This also shows the distinction between an ‘inertial’ orbit and an orbit with

highlighting the nature of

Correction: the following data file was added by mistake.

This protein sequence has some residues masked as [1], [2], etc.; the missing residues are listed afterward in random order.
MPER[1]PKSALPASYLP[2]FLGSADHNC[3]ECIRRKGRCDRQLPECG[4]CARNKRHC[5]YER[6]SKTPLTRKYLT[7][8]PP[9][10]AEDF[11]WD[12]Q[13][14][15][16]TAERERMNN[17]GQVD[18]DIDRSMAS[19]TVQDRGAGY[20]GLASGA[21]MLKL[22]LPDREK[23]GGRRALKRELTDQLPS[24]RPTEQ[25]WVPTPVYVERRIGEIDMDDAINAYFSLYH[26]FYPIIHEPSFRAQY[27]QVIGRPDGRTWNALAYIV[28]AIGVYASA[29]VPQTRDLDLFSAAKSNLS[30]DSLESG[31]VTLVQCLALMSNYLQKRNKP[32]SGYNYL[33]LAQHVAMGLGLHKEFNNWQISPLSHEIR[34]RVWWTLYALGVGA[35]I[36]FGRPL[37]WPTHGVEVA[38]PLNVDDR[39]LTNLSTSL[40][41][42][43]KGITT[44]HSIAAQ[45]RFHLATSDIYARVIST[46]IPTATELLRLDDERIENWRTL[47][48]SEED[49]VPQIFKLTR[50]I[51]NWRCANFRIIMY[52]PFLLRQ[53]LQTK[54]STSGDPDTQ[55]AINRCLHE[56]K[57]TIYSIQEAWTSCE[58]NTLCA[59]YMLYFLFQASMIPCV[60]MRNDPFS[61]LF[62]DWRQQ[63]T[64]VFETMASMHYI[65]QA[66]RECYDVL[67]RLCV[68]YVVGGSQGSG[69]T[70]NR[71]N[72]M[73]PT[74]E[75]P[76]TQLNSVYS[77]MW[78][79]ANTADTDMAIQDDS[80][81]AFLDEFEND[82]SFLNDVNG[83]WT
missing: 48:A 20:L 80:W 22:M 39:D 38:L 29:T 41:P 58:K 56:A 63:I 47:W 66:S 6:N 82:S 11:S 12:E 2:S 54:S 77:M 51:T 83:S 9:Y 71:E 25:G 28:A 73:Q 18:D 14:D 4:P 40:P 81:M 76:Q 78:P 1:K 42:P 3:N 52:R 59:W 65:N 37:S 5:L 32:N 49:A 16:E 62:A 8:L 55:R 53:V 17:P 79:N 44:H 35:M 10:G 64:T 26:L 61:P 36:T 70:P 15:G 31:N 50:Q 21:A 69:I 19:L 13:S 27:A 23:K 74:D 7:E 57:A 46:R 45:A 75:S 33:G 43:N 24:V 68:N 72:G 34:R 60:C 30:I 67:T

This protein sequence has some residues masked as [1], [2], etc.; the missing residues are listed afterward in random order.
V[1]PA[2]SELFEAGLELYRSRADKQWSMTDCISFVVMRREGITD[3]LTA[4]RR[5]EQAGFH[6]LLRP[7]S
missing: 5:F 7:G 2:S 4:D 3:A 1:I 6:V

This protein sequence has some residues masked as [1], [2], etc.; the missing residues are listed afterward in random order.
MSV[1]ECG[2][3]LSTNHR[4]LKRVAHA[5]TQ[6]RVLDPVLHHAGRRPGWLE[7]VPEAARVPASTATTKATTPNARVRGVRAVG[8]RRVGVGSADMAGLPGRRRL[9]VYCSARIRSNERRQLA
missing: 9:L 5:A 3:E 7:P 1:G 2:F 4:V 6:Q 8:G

All Gravity Sim simulations are produced in a very simple way using the Euler method. Because the simulated reference-frame orbit is an idealized perfect circle (e = 0), intrinsic local error (error per step) is known, so the resulting minute position error of the reference-frame centroid can be corrected after each step. Consequently, the global error (error at a given time) in the position of the reference frame is always zero, which implies that the calculated accelerations on the test masses are equally accurate throughout a simulation. Because of the foregoing methodology, the simulated dynamical behavior of the test masses over time (right frame) is extremely accurate. Gravity Sim employs double-precision (64-bit) floating point numbers as defined in the IEEE 754 standard (binary64), which allows for approximately 16 decimal digits of calculation precision. If it is not legible on your screen, the message in orange at the bottom of the right frame (4, 5, 6) states: “Interaction is exclusively with the mass of the Earth and the orange ball [at the reference-frame centroid]; no interactions occur between the eight 1-gram test masses.” | |